Technology and reading

For weeks, people have told me that I really must produce a Kindle version of The Gamblers, that they will buy it if a suitable eBook edition comes along. Adverts for Kindle have been everywhere, reminding me about what I have to get round to doing as soon as possible. And 2010-2011 genuinely feels like a tipping point for the publishing industry.

The Kindle and the iPad seem to be fighting for dominance as the reader of choice for electronic editions of novels. Both bits of technology seem to be really making their presence felt in a way that suggests they could change publishing forever. And then I thought longer and harder about it and thought, Hmmm, I’m not so sure.

The notion of having unlimited choice doesn’t seem to me that conducive to reading. The concept of having 3,500 books in one handy format would leave me gnashing at my fingernails, wondering what I would want to read this week. Books aren’t the same as music and movies, which are ideal for the electronic format, because they are consumed in an entirely different way. Songs are done and dusted in minutes; even most albums are consumed in minutes rather than hours. Most movies are done and dusted in a couple of hours. And in both cases, there is little more involvement from the consumer than sitting and letting the experience wash over you.

Books are different. You engage with them in a different way. You pick them up, you turn the page, you read the words, you form mental pictures, you’re forced to concentrate for hours at a time. Even a short two hundred page novel can take days to read, depending on the amount of time you spend with it each day. You can’t just let things wash over you, that’s not how a book works.

I can understand why many magazine publishers are terrified and pleased about the arrival of the iPad. The format is perfect for reading magazines, which again form a different reading experience to a novel. Magazines are designed for bite-sized reading. Most articles can be read in minutes and the majority have a 50-50 balance of images to words (alternating to 60-40, either way, depending on the length of the article or importance of the images). On the iPad, magazines are beautifully immersive; videos, links to separate text, alternative photos, and other interactive content. After reading magazines or coffee table books in this format, the old-fashioned printed versions seem, well, how can I say it, er, somewhat old fashioned! But then again, having viewed normal books on an iPad, they just don’t quite work. The printed versions somehow read better than their electronic counterparts and the notion of having links to content within a novel would knock the reader out of the moment.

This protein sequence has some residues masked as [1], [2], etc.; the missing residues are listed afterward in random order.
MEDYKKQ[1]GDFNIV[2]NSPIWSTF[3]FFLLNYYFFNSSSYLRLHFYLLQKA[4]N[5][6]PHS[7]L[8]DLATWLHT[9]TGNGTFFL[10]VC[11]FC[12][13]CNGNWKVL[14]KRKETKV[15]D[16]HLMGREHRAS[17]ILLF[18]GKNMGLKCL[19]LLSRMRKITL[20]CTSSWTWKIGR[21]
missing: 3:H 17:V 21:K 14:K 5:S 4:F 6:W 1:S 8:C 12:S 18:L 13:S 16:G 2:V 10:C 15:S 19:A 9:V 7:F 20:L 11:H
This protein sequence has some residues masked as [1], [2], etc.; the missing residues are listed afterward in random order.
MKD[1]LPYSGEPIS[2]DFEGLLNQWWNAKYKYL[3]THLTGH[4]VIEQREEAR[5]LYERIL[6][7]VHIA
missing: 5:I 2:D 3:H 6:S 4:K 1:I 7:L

The Kindle fares better in this respect – having been designed specifically to mimic the printed page – but still, having viewed one on several occasions, I just don’t think I will personally rush out and buy one any time soon.

Still, that doesn’t mean I won’t move with the times and ignore that ePub format book, it’ll be done as soon as I can manage it, but it does mean that at the moment I prefer to do my reading in a handy portable, paper format. Frankly, the old fashioned way of reading is more than immersive enough for me.

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